After some time, Kyle came in to check on me. I was really starting to have a hard time, and I was moaning through the contractions. I decided, this is really hard and I think I need something to help. It wasn’t that I wanted an epidural, but I thought maybe I needed to start thinking about thinking about having an epidural, lol. I got out and asked to be checked. I had decided that if I was “far along” (I don’t even think I had a number in mind) I would keep pressing on, but if I wasn’t very far, I would think about pain relief. I was at a 6. The whole room was so excited, but I was discouraged. I think I wanted to magically be a 10 or something. I asked for the nitrous. It, just like the TENS unit, did nothing for me. But the midwife had mentioned that it can make you nauseous, and since I wanted to throw up so bad, I wanted to give it a try. Maybe 30 minutes later I began to have convulsions that I thought was me gagging. I would kind of grunt/cough into the barf bag and simultaneously pee all over. (Yep - birth is pretty glamorous). I did this many times, wanting so badly to throw up. Your dad felt so bad for me. After doing this for some amount of time, I all of a sudden realized…I’m not gagging. I’m PUSHING. I told Kyle and he called the nurse. Once I realized that’s what I was doing, it took over and I couldn’t help it. The nurse tried to get me on all fours and applied counter pressure to my hips because she thought I was having intense pain, but nothing could stop me from pushing. I remember thinking, “I’m not in PAIN, I want to PUSH!” Seriously, once I realized I was ready to push, the pain disappeared. We were all nervous because I had just been a 6, and that was too early to push! I was begging to be checked again. The nurse finally checked me again and I was an 8-9. That’s all I needed to hear. I was pushing you out.
Everything changed so fast. I mean, as soon as your grandmas were heading home for some rest, thinking that it’s going to be awhile, your dad was texting them to come back! Pushing, for me, was not painful. It took every part of me and was exhausting, but it wasn’t painful. I kept picturing you passing under my pelvic bones (you were rocking back and forth there for a bit), and everyone would get so excited when your head would surface momentarily. I originally planned to give birth in the squatting position (which was one of the reasons I wanted to birth naturally - you can’t do this when your legs are numb), and your dad was so good about asking for the squat bar once I was starting to push. However, it was not comfortable for me! I couldn’t relax in between contractions in that position, so the midwife had me in a sort of modified squat on the bed so that I could lay back in between contractions. You were so low at this point, but for some reason I felt like you were pushing on my lungs and I never felt like I could truly BREATHE. That really motivated me, I hated that feeling, and I was pushing so much that the midwife had to tell me to stop! She was like, “Arielle, I believe you will push this baby out on sheer willpower but you need to rest in between contractions.” Haha! She caught me. I was definitely pushing “wrong” at first, but she was really good at coaching me and once I was getting it right it felt even more natural and good. Pushing is one of those things you can’t practice!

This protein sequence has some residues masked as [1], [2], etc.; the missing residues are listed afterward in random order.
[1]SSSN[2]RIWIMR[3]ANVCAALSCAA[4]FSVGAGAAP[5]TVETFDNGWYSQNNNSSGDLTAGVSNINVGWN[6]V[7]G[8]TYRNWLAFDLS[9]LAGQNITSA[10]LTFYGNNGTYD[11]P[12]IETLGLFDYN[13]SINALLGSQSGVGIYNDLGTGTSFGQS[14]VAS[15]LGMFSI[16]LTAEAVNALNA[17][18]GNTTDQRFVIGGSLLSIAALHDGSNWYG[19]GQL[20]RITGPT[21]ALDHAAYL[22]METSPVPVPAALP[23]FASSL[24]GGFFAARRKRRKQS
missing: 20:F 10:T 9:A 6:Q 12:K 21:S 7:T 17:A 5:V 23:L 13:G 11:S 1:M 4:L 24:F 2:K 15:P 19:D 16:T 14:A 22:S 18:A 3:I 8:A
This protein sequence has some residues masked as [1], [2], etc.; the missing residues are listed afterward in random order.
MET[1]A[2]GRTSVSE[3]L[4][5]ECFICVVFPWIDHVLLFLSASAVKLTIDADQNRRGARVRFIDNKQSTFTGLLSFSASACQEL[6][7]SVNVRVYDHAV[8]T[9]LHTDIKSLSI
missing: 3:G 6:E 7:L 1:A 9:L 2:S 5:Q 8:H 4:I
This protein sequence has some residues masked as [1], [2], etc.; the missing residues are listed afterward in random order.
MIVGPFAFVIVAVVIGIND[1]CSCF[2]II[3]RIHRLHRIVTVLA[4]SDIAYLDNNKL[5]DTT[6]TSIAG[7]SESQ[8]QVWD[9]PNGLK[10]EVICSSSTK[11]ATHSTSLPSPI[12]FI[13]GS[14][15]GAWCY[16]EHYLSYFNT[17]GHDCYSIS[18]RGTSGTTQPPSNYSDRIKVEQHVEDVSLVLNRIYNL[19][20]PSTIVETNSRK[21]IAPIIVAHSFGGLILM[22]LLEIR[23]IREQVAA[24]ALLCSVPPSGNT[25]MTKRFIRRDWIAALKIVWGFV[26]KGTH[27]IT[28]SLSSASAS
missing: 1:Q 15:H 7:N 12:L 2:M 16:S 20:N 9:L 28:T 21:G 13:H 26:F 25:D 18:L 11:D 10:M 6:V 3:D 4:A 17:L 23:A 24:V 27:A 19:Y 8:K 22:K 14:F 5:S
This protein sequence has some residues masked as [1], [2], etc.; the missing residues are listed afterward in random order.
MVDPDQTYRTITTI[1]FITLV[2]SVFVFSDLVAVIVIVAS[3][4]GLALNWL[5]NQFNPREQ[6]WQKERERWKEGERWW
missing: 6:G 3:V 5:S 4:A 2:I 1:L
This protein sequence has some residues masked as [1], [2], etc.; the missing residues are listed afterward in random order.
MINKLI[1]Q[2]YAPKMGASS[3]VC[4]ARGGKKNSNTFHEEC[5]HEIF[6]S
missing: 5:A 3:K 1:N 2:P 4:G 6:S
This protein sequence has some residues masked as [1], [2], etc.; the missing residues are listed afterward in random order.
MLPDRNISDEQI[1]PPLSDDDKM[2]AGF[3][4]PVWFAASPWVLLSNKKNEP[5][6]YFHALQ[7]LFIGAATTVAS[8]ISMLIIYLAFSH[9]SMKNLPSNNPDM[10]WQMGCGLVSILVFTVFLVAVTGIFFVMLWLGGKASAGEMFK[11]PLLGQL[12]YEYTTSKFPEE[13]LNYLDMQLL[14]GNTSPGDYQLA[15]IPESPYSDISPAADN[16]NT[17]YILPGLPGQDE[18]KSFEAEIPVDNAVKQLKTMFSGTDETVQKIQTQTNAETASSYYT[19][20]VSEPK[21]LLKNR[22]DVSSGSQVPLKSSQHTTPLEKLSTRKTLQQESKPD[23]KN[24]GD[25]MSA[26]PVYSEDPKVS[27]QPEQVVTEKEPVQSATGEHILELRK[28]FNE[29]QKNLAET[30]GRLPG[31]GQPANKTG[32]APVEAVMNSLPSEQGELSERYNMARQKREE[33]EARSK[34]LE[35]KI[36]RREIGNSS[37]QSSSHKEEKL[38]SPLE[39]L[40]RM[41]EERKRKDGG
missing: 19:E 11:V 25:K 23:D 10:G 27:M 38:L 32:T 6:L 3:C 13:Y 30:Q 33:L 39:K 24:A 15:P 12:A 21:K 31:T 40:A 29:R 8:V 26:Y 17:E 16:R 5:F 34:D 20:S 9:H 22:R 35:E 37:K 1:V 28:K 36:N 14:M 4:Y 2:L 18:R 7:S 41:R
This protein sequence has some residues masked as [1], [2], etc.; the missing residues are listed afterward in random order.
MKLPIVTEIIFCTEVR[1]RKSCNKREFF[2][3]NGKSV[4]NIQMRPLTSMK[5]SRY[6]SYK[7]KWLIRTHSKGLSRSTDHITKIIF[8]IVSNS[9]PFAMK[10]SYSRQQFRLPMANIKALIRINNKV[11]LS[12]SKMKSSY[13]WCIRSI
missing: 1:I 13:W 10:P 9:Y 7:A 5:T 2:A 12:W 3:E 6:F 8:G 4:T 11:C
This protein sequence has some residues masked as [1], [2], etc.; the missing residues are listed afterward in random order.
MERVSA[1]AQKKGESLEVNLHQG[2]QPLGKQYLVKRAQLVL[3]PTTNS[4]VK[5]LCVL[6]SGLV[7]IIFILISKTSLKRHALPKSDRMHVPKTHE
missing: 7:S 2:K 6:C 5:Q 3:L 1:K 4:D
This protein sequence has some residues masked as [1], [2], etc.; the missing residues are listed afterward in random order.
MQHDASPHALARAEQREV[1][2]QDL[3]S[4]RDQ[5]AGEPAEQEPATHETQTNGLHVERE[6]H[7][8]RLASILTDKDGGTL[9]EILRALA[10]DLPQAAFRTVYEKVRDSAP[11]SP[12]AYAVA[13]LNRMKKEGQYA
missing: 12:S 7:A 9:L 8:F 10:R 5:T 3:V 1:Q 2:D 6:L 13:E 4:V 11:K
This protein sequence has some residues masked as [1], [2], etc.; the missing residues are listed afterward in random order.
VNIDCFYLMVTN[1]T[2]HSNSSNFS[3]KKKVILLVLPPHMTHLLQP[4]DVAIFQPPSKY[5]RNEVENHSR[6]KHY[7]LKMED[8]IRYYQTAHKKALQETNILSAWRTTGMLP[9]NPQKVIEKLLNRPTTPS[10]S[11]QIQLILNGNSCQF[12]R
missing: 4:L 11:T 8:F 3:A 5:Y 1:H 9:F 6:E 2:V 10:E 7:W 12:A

Earlier when my water had been broken, the midwife let me know that it was clear which means that you hadn’t passed meconium yet. That was great news. However, at some point during pushing, I heard the midwife say to the nurse, “Was that mec?” I knew what that meant. However, I trusted you and trusted my body, and wasn’t worried that you would swallow the meconium. Your heartbeat always remained so impressive and healthy, and I had a feeling you would be out soon after that. After a total of 2 hours (that felt like 30 minutes), finally I could feel that your head was partially out! Your dad got into position to catch you. It took one strong push and your entire body slid out. I exclaimed, “Thank God!” It was such a relief. All of the pressure down there was gone. I could breathe again. And you were safely on my chest. Our little Christmas gift, born at 1:46 am.
Part of me wishes I would have trusted my instincts and denied the induction, but the other part of me sees so much beauty in how your story turned out and wouldn’t have it any other way. No, I did not want to be in the hospital for 3 days and I did not want to be laboring with a million wires coming off of me. But the process of accepting the induction and surrendering to God taught me such a valuable lesson in trust. I would never take back that week before the induction and all of the highs and lows that brought you here.